Putting my ideas (and there are a lot!) into a linear structure so I can teach a group of people has been like torture. I am driven to do it to the best of my ability because standing in front of a group of people scares the hell out of me. I don’t want to look like a fool (I never do) and I really want them to get it.
Iteratively from lesson to lesson I work on my process and it gets better. I work on my course materials and they become more relevant. It still feels hard but not as hard as when I started.
Through teaching WordPress I’m exercising my ability to bring my ideas into the world in a way that others can understand and utilise. When I started doing my workshops I’d take over and start doing the work for the client if we hit a problem. Now I’m communicating to a group, which is completely different thing. I’m learning to structure my creative imagination in a way that that is more useful and productive and that taps into one of my deepest needs. To make the world a better place.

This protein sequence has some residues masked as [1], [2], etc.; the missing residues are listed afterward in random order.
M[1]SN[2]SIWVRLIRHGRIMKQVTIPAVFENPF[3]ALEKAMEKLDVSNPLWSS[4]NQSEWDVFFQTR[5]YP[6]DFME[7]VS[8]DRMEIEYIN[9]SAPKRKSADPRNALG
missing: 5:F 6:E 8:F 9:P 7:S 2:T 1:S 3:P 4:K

The imagination is unleashed by constraints
Has WordPress helped you to become more creative? Has it made you uncreative? Does such a thing as uncreativity exist? Let me know your story in the comments below, I’d love to hear it.